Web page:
Building

Defect Type

Weep holes with insufficient height clearance can allow for water entry into the property.

Weep holes underneath windows are a requirement to brick veneer dwellings where the window opening is greater than 1000mm to allow for the escape of water through the porous wall material.

Efflorescence is the seepage of salt to the surface of a material. It is a problem because it can result in a ‘salt attack’ on the construction joints.

The misalignment of vertical mortar joints is defective if the joints exceed a maximum deviation of 20mm per 2m height.

Mould is a health risk and should be removed at the earliest instance of detection.

Cracking to the mortar joints on the roof ridge and hip will require repairs to prevent water entry into the dwelling. The procedure for these repairs is called roof repointing.

Corrosion to the gutters and downpipes will restrict stormwater flow on the property, which can affect the overall stormwater drainage.

Blockages to the gutters can result in a back-flow of stormwater into the property which can result in water staining and mould growth.

Moss growth that is found around a building occurs due to excessive external moisture conditions and insufficient ventilation. Removal is recommended, especially on hard-surfaces, as it is extremely slippery when wet.

The installation of an agricultural line (aggline) drainage system will assist with removing surface water around the dwelling. The drainage system is installed around the perimeter of a structure to remove excess surface water.

Inadequate ventilation within the roof spaces and subfloor can result in stagnant air. In the event of water entry into these areas, odours can form and a reduction in ventilation.

Mechanical fan systems are recommended to assist with ventilation in the subfloor areas of a building. Limited ventilation in the subfloor can allow for moisture to build up which can result in a timber pest attack.

Excess moisture that is detected in the property is indicative of poor ventilation or leakages in the property. It can lead to mould growth and termite attacks.

Downlight covers are recommended to newer dwellings to prevent the overheating of the fixture, which may result in fires, if the insulation is kept too close to the lighting fixture.

Cracking that is less than 5mm in width is classified as a cosmetic crack. These cracks can be easily filled with gap filler or by painting over the surface.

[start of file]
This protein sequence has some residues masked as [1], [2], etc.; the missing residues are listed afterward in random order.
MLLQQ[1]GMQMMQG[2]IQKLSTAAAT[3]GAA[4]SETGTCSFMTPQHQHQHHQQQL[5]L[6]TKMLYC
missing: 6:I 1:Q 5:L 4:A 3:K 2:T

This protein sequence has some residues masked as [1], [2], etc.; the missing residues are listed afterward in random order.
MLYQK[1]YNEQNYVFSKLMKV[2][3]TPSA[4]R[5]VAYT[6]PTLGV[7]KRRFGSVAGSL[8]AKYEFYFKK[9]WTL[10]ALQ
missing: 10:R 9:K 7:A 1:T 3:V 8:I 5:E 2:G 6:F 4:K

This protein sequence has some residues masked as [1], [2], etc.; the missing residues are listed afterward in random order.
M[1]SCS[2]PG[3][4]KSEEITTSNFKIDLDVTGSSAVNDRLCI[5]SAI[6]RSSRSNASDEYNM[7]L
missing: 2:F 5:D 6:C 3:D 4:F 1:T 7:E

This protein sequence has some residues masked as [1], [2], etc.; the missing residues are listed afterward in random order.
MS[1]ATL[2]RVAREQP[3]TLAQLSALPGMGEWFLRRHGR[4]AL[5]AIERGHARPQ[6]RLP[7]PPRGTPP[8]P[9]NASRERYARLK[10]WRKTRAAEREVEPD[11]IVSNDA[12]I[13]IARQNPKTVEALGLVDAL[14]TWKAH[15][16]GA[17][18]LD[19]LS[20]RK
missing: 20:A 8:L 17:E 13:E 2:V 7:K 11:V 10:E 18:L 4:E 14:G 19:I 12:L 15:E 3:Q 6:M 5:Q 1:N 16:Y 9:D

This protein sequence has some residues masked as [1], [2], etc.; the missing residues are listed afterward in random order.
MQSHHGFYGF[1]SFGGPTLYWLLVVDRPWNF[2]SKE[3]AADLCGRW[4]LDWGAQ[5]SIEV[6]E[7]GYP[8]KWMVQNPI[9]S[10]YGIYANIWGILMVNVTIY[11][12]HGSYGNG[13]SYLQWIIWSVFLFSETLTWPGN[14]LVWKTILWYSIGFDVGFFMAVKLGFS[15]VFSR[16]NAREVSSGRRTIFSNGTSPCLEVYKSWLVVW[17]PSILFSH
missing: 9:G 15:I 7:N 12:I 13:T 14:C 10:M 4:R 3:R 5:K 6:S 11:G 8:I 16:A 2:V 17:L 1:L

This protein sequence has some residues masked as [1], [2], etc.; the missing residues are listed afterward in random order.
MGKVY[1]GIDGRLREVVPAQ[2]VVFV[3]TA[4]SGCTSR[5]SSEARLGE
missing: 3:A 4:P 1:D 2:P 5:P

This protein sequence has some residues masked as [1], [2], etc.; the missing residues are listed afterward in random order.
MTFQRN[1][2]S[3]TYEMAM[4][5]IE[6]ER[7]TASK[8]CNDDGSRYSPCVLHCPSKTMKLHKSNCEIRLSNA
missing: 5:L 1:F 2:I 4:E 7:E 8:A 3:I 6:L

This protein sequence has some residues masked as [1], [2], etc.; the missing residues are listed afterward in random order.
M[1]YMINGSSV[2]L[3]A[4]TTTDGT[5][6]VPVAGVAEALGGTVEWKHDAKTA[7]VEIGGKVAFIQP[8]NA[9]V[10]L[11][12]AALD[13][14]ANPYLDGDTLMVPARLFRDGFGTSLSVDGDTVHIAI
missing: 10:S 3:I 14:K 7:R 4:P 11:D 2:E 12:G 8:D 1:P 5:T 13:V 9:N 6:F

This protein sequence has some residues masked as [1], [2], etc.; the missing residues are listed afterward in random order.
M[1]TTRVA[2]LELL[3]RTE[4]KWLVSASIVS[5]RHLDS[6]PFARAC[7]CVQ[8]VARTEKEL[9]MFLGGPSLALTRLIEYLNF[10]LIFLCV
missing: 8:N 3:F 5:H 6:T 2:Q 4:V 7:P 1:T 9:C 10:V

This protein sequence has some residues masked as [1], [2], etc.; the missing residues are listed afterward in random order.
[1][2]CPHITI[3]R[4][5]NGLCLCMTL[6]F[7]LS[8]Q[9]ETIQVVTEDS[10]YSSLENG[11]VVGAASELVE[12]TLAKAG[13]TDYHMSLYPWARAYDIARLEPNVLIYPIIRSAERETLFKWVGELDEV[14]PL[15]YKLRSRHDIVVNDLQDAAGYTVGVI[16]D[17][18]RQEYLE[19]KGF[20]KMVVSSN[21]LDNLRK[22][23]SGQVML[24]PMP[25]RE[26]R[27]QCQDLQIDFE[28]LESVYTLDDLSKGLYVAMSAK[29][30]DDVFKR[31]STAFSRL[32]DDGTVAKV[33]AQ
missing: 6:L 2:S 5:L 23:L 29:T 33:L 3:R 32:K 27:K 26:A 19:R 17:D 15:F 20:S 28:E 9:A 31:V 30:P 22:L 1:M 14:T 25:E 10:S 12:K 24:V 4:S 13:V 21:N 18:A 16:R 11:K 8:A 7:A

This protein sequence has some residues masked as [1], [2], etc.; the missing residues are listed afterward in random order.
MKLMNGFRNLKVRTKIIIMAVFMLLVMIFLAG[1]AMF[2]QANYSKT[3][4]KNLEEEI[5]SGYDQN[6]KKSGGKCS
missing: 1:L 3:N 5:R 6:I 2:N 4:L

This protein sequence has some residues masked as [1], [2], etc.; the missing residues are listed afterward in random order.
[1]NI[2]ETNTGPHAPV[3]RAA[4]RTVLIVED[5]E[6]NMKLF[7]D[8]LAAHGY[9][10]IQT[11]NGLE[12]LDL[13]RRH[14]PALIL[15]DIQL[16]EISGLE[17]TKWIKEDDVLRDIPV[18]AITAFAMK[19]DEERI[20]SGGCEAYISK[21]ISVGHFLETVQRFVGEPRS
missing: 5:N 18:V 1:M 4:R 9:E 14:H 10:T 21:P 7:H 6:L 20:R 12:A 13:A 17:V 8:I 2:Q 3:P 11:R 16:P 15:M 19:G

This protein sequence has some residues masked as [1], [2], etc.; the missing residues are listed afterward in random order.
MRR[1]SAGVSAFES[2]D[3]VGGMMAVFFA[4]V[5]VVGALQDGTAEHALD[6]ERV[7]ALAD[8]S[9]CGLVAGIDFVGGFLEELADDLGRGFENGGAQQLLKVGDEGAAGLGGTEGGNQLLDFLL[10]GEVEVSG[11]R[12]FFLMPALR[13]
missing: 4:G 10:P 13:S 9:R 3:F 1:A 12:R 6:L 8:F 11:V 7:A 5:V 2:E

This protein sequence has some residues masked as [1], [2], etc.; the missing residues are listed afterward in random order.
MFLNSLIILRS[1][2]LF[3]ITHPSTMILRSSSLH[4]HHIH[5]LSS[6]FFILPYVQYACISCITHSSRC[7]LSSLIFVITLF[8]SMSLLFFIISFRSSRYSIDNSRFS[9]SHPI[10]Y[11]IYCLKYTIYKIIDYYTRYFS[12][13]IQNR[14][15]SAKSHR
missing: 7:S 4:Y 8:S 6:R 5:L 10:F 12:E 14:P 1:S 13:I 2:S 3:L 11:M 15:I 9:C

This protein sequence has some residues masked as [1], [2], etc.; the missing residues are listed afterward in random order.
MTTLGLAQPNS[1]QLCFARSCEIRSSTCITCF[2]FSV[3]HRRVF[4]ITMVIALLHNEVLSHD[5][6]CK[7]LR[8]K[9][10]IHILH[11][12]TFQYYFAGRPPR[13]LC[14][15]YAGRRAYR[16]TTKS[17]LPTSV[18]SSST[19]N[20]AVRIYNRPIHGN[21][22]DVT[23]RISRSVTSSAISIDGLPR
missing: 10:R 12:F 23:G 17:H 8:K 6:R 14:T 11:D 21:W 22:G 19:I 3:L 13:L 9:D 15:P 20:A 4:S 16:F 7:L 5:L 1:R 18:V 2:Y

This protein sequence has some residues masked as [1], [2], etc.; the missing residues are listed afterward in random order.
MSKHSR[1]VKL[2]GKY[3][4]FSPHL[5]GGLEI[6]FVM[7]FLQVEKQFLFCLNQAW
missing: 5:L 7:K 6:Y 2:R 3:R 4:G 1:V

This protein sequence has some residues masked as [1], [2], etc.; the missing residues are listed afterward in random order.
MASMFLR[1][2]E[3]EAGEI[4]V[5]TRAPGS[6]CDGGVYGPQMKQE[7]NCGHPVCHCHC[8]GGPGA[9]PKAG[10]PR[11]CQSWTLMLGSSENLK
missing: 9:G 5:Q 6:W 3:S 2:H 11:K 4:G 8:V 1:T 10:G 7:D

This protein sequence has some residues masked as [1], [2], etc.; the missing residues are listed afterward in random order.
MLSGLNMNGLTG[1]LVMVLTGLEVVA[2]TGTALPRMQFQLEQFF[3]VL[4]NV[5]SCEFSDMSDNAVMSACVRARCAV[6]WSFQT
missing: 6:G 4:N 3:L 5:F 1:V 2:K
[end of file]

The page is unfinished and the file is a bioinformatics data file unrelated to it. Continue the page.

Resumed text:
Cracking that is greater than 5mm will usually require repairs to the surface which may require partial removal of the wall/ceiling. These cracks can result in decreased mobility of the windows and doors, fractures to the building services and impact the weather-tightness of the dwelling.

The failure of a waterproofing membrane can result in mould growth to walls and ceilings. The failure of a waterproofing membrane will require the removal of the entire affected wet area and reinstatement of a new membrane. Early signs of a deteriorated waterproofing membrane will include increased moisture levels to the adjacent walls/ceiling and water staining.

Sealant is recommended to all expansion joints on a dwelling to prevent water and pest entry into a dwelling.

Concrete cancer occurs through the corrosion of the steel reinforcement of a wall or slab. As the corrosion spreads, it can affect the structural integrity of the area. Limiting the amount of exposed reinforcement through concrete will reduce the risk of concrete cancer.

Blockages to the kerb outlet restricts the ability for stormwater to drain from the dwelling and are quite common in older buildings. Blockages can occur through cracks in the drainage or through a build-up of leaf litter along the street,

Some meter boxes are outdated and do not have sufficient safety switches installed. The installation of safety switches will protect the dwelling from sudden electrical surges which can overload the supply and damage appliances.

The insulation foil can be found on the underside of the roof tiles to assist with the weather-tightness of the dwelling. Torn insulation foil can result in water staining to the ceilings if there is a water leak to the roof.

All excess timber and materials should be removed from subfloor areas and around the dwelling to prevent the risk of a timber pest attack.

The usage of asbestos materials was quite common prior to 1982. Asbestos fibres can result in serious respiratory illnesses when exposed. Due care must be taken when working around asbestos material to minimise the exposure to airborne asbestos fibres.

Timber decay is caused by excessive periods of dampness that results in decomposition of fibres. Timber decay can attract timber pests to the property and can be commonly found to timber fencing, fascia, windows and doors.

Termite damages can be detrimental to your home. It is recommended to conduct regular inspections to detect the early signs of termite activity. Termite activity can be detected by mud shelters around the property, hollow sounding timber, sagging floors or doors, cracking to paint or plasterboard and brittle timber fixtures around the property. Active termites can be detected through the use of a thermal imaging camera.

Timber borer damage can be as bad as termite damage to your property. Borer damage is usually evident with small holes found to the deteriorated timber and are prevalent in untreated timber.

A thermal camera inspection can assist with the detection of termite activity behind wall and ceiling lining.

Chemical delignification is often identified when the timber becomes ‘hairy’. This occurs when the organic fibres in the timber deteriorates due to the exposure to water or chemical fumes.